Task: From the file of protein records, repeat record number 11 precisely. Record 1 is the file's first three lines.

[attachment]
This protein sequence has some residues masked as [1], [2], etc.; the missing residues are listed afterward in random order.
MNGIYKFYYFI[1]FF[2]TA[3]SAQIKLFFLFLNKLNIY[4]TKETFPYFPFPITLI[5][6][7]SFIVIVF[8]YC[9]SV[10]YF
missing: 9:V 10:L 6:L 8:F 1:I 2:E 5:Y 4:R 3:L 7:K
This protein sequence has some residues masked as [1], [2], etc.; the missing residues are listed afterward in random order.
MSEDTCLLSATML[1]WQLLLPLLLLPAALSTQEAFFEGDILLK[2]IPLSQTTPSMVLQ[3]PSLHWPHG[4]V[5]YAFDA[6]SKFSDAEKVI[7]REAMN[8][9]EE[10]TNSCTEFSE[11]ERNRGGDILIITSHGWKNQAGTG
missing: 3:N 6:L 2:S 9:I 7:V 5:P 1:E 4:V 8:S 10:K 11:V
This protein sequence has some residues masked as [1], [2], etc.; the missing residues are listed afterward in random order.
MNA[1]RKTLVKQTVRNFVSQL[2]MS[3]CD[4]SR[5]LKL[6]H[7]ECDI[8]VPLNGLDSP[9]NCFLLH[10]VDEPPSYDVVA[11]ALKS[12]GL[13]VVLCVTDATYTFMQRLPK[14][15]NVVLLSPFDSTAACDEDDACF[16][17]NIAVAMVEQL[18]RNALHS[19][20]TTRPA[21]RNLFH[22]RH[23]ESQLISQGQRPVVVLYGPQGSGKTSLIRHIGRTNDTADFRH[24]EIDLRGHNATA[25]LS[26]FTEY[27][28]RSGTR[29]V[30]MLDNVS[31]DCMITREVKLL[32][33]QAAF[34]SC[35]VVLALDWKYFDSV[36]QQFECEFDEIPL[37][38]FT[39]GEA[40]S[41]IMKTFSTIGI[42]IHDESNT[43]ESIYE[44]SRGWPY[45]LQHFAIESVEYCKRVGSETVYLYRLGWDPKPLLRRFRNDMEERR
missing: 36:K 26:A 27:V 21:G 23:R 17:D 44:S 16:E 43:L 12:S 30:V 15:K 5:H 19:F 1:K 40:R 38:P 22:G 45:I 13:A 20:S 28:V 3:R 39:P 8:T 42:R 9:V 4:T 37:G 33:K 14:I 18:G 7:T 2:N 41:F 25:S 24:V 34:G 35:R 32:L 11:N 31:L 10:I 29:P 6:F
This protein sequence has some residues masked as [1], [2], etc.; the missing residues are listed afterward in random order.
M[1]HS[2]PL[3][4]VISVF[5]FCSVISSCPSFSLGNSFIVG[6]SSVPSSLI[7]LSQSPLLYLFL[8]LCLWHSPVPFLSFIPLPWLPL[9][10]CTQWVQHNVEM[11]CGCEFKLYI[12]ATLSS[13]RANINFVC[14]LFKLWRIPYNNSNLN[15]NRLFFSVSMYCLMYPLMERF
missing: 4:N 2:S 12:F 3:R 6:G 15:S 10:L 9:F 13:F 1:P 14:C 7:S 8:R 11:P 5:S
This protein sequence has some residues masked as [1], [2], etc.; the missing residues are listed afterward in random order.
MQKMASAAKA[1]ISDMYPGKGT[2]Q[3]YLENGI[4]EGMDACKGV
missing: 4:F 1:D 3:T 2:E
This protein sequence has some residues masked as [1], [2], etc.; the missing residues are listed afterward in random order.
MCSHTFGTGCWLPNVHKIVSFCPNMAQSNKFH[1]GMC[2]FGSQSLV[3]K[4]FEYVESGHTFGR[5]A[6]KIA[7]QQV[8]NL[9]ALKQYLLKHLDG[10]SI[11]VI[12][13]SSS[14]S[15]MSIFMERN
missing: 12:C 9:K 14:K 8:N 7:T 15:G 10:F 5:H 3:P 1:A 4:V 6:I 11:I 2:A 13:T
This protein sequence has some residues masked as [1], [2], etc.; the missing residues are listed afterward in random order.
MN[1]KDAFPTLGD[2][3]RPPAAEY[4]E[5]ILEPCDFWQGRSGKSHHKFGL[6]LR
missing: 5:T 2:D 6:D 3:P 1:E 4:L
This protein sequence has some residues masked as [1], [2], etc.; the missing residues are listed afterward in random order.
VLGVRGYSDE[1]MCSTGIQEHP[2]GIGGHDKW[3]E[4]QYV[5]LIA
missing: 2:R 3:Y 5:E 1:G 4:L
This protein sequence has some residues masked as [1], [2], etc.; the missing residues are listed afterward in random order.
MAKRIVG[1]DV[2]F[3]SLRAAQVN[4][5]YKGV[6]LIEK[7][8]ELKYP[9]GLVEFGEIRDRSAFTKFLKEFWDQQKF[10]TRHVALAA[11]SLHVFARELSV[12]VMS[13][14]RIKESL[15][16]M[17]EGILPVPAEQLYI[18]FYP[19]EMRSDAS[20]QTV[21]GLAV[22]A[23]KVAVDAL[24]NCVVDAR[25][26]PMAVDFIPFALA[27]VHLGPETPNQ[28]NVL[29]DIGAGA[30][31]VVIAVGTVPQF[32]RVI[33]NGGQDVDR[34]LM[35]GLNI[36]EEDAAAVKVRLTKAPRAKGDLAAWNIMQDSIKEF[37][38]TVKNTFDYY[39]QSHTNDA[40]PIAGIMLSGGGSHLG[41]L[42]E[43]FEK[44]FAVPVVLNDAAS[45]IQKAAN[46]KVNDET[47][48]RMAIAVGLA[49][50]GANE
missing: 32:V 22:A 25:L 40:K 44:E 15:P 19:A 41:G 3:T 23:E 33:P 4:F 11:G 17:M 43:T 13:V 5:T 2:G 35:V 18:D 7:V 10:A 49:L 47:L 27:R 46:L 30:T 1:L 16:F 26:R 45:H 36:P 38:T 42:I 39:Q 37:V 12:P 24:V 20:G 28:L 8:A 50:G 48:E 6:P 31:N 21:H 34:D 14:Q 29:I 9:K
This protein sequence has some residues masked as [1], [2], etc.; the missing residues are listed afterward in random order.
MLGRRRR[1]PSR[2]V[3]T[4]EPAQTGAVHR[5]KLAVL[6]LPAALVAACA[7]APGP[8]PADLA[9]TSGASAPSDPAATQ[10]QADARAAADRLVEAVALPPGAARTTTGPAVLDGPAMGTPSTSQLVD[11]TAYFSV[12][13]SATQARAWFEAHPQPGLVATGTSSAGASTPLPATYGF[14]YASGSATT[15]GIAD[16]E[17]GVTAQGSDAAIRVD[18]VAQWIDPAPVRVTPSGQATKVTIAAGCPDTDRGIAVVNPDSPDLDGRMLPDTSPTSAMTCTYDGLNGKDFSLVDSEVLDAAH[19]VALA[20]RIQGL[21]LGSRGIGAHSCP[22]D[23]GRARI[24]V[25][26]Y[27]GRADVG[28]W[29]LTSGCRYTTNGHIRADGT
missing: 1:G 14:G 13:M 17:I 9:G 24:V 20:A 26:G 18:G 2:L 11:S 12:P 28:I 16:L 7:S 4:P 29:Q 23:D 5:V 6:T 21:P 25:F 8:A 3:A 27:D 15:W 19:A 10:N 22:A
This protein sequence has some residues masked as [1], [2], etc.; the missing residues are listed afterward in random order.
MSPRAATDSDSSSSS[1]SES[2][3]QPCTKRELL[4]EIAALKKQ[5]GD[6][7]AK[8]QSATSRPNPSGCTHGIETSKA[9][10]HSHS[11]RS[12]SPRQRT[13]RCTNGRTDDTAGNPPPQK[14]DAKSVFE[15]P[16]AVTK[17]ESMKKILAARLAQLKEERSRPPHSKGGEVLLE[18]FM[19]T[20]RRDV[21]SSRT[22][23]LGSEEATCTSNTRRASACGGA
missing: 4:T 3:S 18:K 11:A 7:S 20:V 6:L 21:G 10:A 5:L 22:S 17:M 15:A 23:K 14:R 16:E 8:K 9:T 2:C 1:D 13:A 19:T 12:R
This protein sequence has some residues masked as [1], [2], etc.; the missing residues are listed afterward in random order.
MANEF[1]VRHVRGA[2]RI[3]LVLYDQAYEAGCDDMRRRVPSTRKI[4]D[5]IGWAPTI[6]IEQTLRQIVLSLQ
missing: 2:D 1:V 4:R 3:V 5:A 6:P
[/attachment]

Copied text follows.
This protein sequence has some residues masked as [1], [2], etc.; the missing residues are listed afterward in random order.
MSPRAATDSDSSSSS[1]SES[2][3]QPCTKRELL[4]EIAALKKQ[5]GD[6][7]AK[8]QSATSRPNPSGCTHGIETSKA[9][10]HSHS[11]RS[12]SPRQRT[13]RCTNGRTDDTAGNPPPQK[14]DAKSVFE[15]P[16]AVTK[17]ESMKKILAARLAQLKEERSRPPHSKGGEVLLE[18]FM[19]T[20]RRDV[21]SSRT[22][23]LGSEEATCTSNTRRASACGGA
missing: 4:T 3:S 18:K 11:A 7:S 20:V 6:L 21:G 10:A 5:L 22:S 17:M 15:A 23:K 14:R 16:E 8:K 9:T 2:C 1:D 13:A 19:T 12:R